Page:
Both of these accidents can be prevented if you rid your home of unnecessary junk that may be making it difficult to navigate through the home.

7. Tidying up will help reduce allergens

Battling with allergies? Well, a study by the American College of Allergy, Asthma, and Immunity found that keeping your home clean and decluttered can help you avoid allergy symptoms.

How can I effectively clean?

Tidying upIf you’re battling with decluttering your home, here are a few things you can learn from Marie Kondo’s book:

a. Keep items that make you happy

… The best criterion for choosing what to keep and what to discard is whether keeping it will make you happy, whether it will bring you joy.” she writes in the book. 

b. Change your perspective

Changing how you see the act of decluttering your home can make the process much easier.

..We should be choosing what we want to keep, not what we want to get rid of.” writes Marie.

The bottom line

“Keep only those things that speak to your heart,” Marie explains. “Then take the plunge and discard all the rest. By doing this, you can reset your life and embark on a new lifestyle.”

Want to know more?

Being health-conscious should involve keeping your home safe and healthy too. So here are our hacks to a healthier home.


Dohrn, I. M., Kwak, L., Oja, P., Sjöström, M., & Hagströmer, M. (2018). Replacing sedentary time with physical activity: a 15-year follow-up of mortality in a national cohort. Clinical epidemiology10, 179–186.

McMains, S., & Kastner, S. (2011). Interactions of top-down and bottom-up mechanisms in human visual cortex. The Journal of neuroscience : the official journal of the Society for Neuroscience31(2), 587–597.

Saxbe, D. E., & Repetti, R. (2010). No Place Like Home: Home Tours Correlate With Daily Patterns of Mood and Cortisol. Personality and Social Psychology Bulletin, 36(1), 71–81.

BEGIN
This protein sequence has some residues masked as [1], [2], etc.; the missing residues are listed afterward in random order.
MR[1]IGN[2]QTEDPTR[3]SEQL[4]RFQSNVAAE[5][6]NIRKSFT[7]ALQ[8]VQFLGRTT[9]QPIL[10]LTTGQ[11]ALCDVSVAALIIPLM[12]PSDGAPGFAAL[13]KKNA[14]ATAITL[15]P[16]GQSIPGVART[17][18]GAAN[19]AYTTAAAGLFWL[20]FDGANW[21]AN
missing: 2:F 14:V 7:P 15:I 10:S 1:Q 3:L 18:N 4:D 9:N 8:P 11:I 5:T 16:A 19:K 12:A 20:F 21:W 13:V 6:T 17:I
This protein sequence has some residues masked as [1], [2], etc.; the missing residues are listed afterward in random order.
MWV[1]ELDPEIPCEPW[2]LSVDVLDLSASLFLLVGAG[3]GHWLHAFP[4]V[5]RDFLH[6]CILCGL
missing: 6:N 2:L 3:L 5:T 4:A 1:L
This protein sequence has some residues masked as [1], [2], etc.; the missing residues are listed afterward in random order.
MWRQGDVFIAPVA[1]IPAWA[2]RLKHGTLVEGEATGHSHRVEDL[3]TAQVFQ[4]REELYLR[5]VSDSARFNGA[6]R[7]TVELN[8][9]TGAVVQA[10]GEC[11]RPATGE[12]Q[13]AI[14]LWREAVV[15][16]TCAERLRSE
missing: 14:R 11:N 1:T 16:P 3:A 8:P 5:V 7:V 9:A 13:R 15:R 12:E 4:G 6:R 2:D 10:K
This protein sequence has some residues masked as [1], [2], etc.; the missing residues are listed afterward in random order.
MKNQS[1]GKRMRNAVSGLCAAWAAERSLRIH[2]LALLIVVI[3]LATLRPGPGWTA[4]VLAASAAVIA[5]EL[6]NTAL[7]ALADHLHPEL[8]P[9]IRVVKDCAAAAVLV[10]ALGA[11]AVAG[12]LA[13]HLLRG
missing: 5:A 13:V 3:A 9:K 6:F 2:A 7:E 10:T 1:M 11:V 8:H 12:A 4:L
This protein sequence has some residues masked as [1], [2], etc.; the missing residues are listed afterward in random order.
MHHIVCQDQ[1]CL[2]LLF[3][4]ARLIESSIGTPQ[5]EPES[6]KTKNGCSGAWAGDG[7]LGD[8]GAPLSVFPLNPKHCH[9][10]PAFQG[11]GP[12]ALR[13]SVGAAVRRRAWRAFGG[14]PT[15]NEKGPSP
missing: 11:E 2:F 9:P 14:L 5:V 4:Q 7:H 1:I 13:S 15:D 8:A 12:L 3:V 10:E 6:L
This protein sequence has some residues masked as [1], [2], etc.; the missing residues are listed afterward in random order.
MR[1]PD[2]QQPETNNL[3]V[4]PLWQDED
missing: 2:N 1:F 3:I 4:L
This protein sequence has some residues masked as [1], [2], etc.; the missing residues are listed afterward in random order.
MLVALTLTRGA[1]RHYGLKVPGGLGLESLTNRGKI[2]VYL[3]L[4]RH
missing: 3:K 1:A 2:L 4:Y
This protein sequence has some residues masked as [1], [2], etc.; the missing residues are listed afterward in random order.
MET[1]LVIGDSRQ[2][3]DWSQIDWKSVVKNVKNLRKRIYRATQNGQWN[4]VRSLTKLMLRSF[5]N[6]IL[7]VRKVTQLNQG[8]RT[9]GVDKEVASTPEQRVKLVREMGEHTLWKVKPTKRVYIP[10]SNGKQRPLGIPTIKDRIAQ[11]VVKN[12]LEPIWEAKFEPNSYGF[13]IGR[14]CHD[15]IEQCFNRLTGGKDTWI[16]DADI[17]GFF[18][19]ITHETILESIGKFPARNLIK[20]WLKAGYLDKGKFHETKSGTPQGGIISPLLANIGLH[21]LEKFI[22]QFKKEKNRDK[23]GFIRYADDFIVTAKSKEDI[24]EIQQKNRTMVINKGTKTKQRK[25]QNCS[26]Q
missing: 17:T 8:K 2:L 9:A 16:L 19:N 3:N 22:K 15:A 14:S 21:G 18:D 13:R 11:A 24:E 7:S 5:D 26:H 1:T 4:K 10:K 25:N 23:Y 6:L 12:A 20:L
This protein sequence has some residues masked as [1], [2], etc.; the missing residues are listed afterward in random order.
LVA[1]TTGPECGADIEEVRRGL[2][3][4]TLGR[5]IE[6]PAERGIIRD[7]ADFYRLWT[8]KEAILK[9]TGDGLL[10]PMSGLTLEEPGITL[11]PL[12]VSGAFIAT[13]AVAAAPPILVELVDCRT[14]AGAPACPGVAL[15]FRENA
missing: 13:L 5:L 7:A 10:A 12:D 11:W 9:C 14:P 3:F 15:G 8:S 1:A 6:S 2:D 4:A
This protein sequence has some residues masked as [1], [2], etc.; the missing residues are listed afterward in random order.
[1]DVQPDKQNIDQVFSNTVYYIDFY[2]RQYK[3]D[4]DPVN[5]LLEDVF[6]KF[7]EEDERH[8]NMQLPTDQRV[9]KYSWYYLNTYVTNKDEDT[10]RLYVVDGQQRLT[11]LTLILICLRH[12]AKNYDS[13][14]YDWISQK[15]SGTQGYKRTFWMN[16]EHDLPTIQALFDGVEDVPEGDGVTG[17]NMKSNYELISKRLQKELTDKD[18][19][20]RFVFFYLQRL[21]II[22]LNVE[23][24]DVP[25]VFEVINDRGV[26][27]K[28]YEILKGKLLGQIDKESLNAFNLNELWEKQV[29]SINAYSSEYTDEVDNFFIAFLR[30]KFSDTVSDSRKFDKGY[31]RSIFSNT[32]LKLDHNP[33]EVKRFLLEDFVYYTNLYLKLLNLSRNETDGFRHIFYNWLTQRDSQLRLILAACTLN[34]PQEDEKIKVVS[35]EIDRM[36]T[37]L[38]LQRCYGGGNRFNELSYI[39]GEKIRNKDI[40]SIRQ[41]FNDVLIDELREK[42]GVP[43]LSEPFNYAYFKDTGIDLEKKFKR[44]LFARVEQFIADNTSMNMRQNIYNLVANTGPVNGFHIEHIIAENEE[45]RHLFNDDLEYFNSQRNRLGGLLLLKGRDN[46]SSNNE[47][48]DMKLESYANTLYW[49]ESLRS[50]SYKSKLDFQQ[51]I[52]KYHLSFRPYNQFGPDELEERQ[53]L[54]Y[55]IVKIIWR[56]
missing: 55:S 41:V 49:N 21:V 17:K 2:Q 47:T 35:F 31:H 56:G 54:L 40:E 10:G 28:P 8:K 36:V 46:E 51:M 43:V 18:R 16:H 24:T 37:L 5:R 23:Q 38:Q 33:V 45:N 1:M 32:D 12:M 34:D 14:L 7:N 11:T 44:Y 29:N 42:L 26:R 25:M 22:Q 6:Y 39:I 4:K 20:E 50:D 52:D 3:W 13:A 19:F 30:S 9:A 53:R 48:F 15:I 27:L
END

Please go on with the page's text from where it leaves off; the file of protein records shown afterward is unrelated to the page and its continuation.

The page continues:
Vohs, K. D., Redden, J. P., & Rahinel, R. (2013). Physical Order Produces Healthy Choices, Generosity, and Conventionality, Whereas Disorder Produces Creativity. Psychological Science, 24(9), 1860–1867.

Pie Mulumba

Pie Mulumba

Pie Mulumba is a journalist graduate and writer, specializing in health, beauty, and wellness. She also has a passion for poetry, equality, and natural hair. Identifiable by either her large afro or colorful locks, Pie aspires to provide the latest information on how one can adopt a healthy lifestyle and leave a more equitable society behind.


This content, developed through collaboration with licensed medical professionals and external contributors, including text, graphics, images, and other material contained on the website, apps, newsletter, and products (“Content”), is general in nature and for informational purposes only and does not constitute medical advice; the Content is not intended to be a substitute for professional medical advice, diagnosis, or treatment.

Always consult your doctor or other qualified healthcare provider with any questions you may have regarding a medical condition, procedure, or treatment, whether it is a prescription medication, over-the-counter drug, vitamin, supplement, or herbal alternative.

Longevity Live makes no guarantees about the efficacy or safety of products or treatments described in any of our posts. Any information on supplements, related services and drug information contained in our posts are subject to change and are not intended to cover all possible uses, directions, precautions, warnings, drug interactions, allergic reactions, or adverse effects.

Longevity does not recommend or endorse any specific test, clinician, clinical care provider, product, procedure, opinion, service, or other information that may be mentioned on Longevity’s websites, apps, and Content.